- Embench must report a single summarizing performance score. If the benchmark doesn’t supply an official single performance score, then it won’t be as widely reported. Even worse, others may supply unofficial summaries that are either misleading or conflicting. Embench will include orthogonal measures, such as code size, and each would have a summarizing score.
- Embench should report geometric mean and standard deviation as the summarizing score. Friends well-grounded in benchmark statistics recommend first calculating the ratios of performance relative to a reference platform and then report the geometric mean (GM) of those ratios along with their geometric standard deviation (GSD). [Mashey, J.R., 2004. War of the benchmark means: time for a truce. ACM SIGARCH Computer Architecture News, 32(4), pp. 1-14.]
- Embench must involve both academia and industry. Academia helps maintain the goals of fair benchmarks for the whole field and industry helps ensure that the suite includes programs that are genuinely important in the real world. We need both communities participating to succeed.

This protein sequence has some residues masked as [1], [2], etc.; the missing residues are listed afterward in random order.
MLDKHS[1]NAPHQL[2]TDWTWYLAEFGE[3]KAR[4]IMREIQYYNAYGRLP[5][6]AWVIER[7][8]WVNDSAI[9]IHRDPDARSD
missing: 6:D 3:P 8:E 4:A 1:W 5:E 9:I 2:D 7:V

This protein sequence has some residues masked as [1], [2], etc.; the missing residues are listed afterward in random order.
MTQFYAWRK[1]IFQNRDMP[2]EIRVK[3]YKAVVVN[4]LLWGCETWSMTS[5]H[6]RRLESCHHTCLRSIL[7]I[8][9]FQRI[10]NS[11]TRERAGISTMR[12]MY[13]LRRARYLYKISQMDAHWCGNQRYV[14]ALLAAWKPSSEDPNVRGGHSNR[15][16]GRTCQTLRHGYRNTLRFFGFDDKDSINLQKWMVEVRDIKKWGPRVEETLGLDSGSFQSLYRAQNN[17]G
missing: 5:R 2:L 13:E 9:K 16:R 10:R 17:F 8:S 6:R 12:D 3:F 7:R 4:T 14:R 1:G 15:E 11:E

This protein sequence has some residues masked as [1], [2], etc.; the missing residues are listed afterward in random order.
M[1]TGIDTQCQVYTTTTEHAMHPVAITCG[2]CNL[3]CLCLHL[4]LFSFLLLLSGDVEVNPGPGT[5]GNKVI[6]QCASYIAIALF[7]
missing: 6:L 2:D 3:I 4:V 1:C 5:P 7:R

Table 1. Widely reported benchmarks. Single synthetic programs like Dhrystone and CoreMark have long been discouraged from being used as benchmarks and many criticize Linpack. Alas, benchmarks that can be used for embedded computing—such as EEMBC, MiBench, BEEBS, and TACleBench–are not widely reported, presumably because they omit features of these popular ones.
III. What’s Been Done So Far
Once we agreed on the lessons, we next moved to the definition of the benchmark itself: the types of processors to benchmark, the programs of the suite, the reference platform, the metrics, and so on. Keeping the group small allowed rapid iterations and extensive conversations face-to-face to reach a sensible foundation relatively quickly.
Agile Development. We’re following the agile benchmark philosophy of MLPerf. You release a version, and collect experience and feedback before the next more ambitious iteration. The first version we’re releasing publically is 0.5. We expect to go through versions 0.6, 0.7, … until we have refined a version good enough to call Embench 1.0.
Embedded Target. For Embench 0.5, we chose small devices where the flash (ROM) memory is ≤64 KiB and RAM is ≤16 KiB.